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Workshop “Believe it or not, I can actually draw,” Michelangelo is supposed to have said. What would he have made of today’s diagramming software? Go to the pub and wax lyrical about your new iPad and you might be the object of keen interest. Move onto the subject of the latest diagramming software and you may start wondering who your friends are.

It is said that a picture is worth a thousand words, yet diagramming is still the poor relation in the desktop software family. In most businesses everybody sticks to the titans of the desktop: word processor, spreadsheet, presentation program, the database and the browser. Developers have kept diagramming software at bay by providing more and more graphical add-ons for these applications.

Having said that, there is always a need to create specific diagrams in some areas of business, for example in IT, project management and facilities management. Dedicated tools for these have recently been reaching into more niches and offering wider functionality. The choice of such tools ranges from open source products, for example Dia, Alchemy, OpenOffice.org Draw or Inkscape, to freeware such as Google Chart, Google SketchUp, Creately and Lovelycharts. The proprietary leviathans include Visio, OmniGraffle, SmartDraw, CorelDraw, Adobe Illustrator and InDesign.

(C) Ralph Lengler & Martin J. Eppler

Higher up the food chain, packages like Microsoft’s Visio link to other apps to send and receive data. There are also business intelligence tools from the likes of IBM, MicroStrategy, Oracle and SAP to consider, as well as scores of niche products from smaller vendors.

Research confirms that visualisation tools aid learning and communication. For example, a 2009 study by Bresciani and Eppler compared groups discussing business strategy using visual collaboration tools with control groups using handwritten bullet point lists on flipcharts.

The study found that visualisation software fosters knowledge sharing, improves productivity, fosters more ideas, creates better ones and increases recall. But there was no perceived benefit to people in any of the groups using visuals. This suggests that such tools are not seen by most as giving better results even when they do – a worrying finding for any vendor.

Dr Richard Picking of the School of Computing and Communications Technology at Glyndwr University says the aims of visualisation tools fall into three categories: number crunching, visualisation of real world elements, for example an operating theatre, and decision making.

How well are they used?

Judging by worldwide sales in the millions, Microsoft Visio is the market leader with an army of fans. Other users are experimenting with free software or going for a Mac-based approach.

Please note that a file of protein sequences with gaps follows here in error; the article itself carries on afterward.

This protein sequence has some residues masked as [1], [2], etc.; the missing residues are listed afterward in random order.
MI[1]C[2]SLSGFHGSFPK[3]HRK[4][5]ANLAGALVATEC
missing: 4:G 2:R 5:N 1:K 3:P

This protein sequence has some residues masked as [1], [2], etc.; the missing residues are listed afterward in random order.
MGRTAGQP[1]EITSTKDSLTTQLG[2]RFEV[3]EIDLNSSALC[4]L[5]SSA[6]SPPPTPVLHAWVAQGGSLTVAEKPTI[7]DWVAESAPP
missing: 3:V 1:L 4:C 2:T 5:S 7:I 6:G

Taek Jin Lee, a London-based architect and property developer, says: “We generally use AutoCad to create floorplans and 3D models. We are also increasingly using Google SketchUp to create quick designs. I can design a 3D office interior in 30 minutes using SketchUp – and it’s a free download.”

David Parker, managing director of BVisual, who started working with diagramming software back in 1992, believes Visio’s key advantage is its breadth. “There are a number of applications that copy Visio with drag-and-drop from a library of symbols and diagram templates. I don’t know of any other vector diagramming package that has such a range of add-ons, as well as in-built smartness, data linking and graphics, pivot diagrams and opportunities for customisation,” he says.

Gareth Arnold, Visio product specialist at Microsoft, says: "Most people have no idea how much a package like Visio can do. It’s diagramming, but it’s also a way into the whole world of data visualisation because diagrams of any sort can be linked to data in a whole range of places."

Chris Roth, editor of the popular Visio Guy blog, agrees. “A lot of people pigeon-hole Visio. They think ‘oh it’s that flowcharter’, or ‘oh it’s that network diagrammer’’. When they see the customisation facilities and advanced features their eyes light up,” he says.

(C) Ralph Lengler & Martin J. Eppler

However, uptake of such diagramming tools may be limited by our everyday use of visualisation methods. Academics Ralph Lengler and Martin Eppler identified more than 100 of these and grouped them into what they call a periodic table. It is an excellent aide-memoire, and should be a catalyst for those wishing to present more data visually.

This is the first in a series of 12 articles we will be publishing on diagramming tools over the next four weeks. We will be looking at basic uses, data visualisation and diagramming for BI and talking to some of the leading thinkers in this area.

Please let us know what you think of the current state of diagramming software by commenting below. ®

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